Six years after dropping their debut EP, vocalist Sedona Schat and producer Noah Yoo dropped their debut full-length collection of dreamy indie-pop tracks last summer as Cafuné, with Running building upon the foundation set by Love Songs for Other People while taking influence from more contemporary pop sounds. In fact, that blend of modern sheen and 2000s electronic pop a la Frou Frou seems to have landed at the perfect moment—over the past year, the duo’s single “Tek It” was certified gold by the RIAA leading to a signing with Elektra Records and an opening slot on tour for CHVRCHES.
In the midst of those dates, and before releasing new material through their new label home, we asked the duo to reflect on their pristine songcraft by creating a playlist of tracks that perfectly combine the task of songwriting with the creative process of putting a record together. “Songwriting and record-making are one and the same in the same way that the mixing process begins at the arrangement,” the duo explains. “These are tracks in our current rotation that blur that creative line in inspirational ways.”
Check out their picks below along with words from both Yoo and Schat, and find their remaining tour dates with CHVRCHES here.
Porter Robinson, “Everything Goes On”
This feels like one of the most straightforward songs Porter Robinson's ever put out in the best way. It’s just as detailed as any of his past work while emphasizing vocal melody and chord progression first and foremost; definitely one of my favorite things he's ever written.
Frou Frou, “A New Kind of Love (Demo)”
Frou Frou songs are so well-defined that this demo feels so listenable and complete, even in its relatively unvarnished state. It’s got those classic Imogen vocal layers, swelling pads, and glitchy drums. Please, Imogen and Guy, a new full-length!
Shirley Horn, “Here’s to Life”
We recently spent some time just listening to this recording and marveling at it, wondering what it must have been like putting it together. Johnny Mandel, the arranger, was one of the greatest of the 20th century; a true legend.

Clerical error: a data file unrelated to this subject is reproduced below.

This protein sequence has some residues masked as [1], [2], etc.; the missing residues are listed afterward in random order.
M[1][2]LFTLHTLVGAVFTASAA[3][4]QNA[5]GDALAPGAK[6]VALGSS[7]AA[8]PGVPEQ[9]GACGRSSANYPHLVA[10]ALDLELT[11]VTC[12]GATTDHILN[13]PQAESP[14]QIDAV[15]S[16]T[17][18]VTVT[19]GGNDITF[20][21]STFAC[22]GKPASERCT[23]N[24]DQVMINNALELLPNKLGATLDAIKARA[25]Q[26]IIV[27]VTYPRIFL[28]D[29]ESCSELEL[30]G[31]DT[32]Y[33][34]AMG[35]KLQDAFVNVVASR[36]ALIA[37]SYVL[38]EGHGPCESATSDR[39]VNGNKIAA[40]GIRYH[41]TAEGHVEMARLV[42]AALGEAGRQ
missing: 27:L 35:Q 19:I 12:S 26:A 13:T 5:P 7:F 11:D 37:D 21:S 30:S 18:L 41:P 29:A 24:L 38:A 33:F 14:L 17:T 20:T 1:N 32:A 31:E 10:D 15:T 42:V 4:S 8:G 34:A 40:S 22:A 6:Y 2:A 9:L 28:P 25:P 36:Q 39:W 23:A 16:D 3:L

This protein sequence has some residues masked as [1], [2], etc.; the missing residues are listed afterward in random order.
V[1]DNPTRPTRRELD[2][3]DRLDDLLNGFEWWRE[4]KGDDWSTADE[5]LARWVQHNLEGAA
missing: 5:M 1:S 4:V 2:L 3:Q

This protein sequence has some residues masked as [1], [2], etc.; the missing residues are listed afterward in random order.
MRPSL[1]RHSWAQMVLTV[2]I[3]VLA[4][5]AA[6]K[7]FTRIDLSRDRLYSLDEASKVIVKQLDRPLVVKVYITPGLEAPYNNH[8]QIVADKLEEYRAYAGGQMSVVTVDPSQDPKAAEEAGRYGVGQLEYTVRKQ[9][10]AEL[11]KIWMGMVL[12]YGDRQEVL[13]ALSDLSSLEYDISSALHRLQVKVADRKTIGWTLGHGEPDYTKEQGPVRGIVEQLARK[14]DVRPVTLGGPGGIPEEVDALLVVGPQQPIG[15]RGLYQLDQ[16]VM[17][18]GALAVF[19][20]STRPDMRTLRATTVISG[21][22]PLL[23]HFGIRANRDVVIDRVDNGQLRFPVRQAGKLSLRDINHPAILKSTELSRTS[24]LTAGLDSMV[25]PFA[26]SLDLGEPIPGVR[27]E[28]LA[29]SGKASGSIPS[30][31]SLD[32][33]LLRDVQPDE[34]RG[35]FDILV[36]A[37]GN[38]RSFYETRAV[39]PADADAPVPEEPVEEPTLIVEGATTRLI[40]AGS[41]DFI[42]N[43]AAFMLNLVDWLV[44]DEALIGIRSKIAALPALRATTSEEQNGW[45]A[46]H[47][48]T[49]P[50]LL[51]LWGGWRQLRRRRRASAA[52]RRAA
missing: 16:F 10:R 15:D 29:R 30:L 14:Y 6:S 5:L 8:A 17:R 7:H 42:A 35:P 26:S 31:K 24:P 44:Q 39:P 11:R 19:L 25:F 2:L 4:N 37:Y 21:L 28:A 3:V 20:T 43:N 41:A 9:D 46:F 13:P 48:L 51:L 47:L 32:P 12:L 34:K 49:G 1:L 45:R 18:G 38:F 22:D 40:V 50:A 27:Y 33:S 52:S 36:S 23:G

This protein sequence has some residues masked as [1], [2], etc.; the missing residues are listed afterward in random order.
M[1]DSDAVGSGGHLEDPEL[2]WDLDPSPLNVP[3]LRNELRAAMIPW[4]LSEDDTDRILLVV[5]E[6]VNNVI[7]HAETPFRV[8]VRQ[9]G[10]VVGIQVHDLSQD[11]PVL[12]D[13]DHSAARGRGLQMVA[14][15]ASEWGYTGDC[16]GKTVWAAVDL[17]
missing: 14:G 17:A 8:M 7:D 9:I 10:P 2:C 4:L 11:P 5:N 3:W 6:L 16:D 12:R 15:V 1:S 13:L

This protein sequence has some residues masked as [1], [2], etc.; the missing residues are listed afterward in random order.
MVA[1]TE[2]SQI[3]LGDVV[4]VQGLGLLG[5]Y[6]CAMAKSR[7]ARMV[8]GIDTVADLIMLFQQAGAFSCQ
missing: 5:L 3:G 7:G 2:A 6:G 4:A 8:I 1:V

Charlie Puth and Jung Kook of BTS, “Left and Right”
Puth brings a lot of confidence to his writing, and that translates into genuinely interesting and whimsical decisions. The defining characteristic of this track is that the vocal pans left and right with the corresponding lyric—the type of thing that might inspire some kid to learn about mono vs. stereo, about recording, about writing songs.
John Carroll Kirby and Laraaji, “Dawn of New Day”
This is one of those instances where the instrumentation really sets the stage for the (relatively minimal) song within. JCK’s solo work has this free-flowing, pastoral vibe to it, and his sound pairs with Laraaji's voice so brilliantly.
Remi Wolf, “Michael”
Sedona put me on to this one and it's just become one of those songs I listen to all of the time. The punchy production is doing a lot of heavy lifting, but there’s also this earnest longing to Remi's manic lyrics that keep me coming back.
Steve Lacy and Fousheé, “Sunshine”
This song sounds like floating in the air. Each new section swells and sprawls in such a satisfying way, and it never drags. Love the guitar tone at the end, the Rhodes and keys, the vocal stacks, all of it.
altopalo, “love that 4 u”
Rahm's vocal treatment and Haldeman's guitar timbre feel so sonically glued together. All of the sounds are crystal clear and thrumming with life. Always in awe of this band.
Soccer Mommy, “Shotgun”
Everything on this track sounds dirty and lived-in, from the drums and the riff to how Sophie's vocals are pressed. I love tangible, sensual details—“Coffee and menthol on your breath”—and a good ol’ metaphor (“I'm a bullet in your shotgun”).
Yves Tumor, “Secrecy Is Incredibly Important to the Both of Them”
What is there to say about this beyond: huge tune. The noise, the atmospherics, the scale, everything about the recording is just perfect. “How can I miss you if you won’t go away” is also an amazing line.
Rayvn Lenae and Steve Lacy, “Skin Tight”
The. Vocal. Arrangement. There are so many moments in this song that are created by emphasizing specific words with the backing vocals. The sly 6/8 time signature is the best.
Both of us just love this band. The riffs sound like they could have come from any of their eras, and the commitment to the entire outro section is sublime. “Go off like the go off like the go off like a hydrogen bomb / And I do radiate a certain glow / You have to look at it from all angles, says the cubist judge from cubist jail.” A perfect marriage of absurdity and poetry.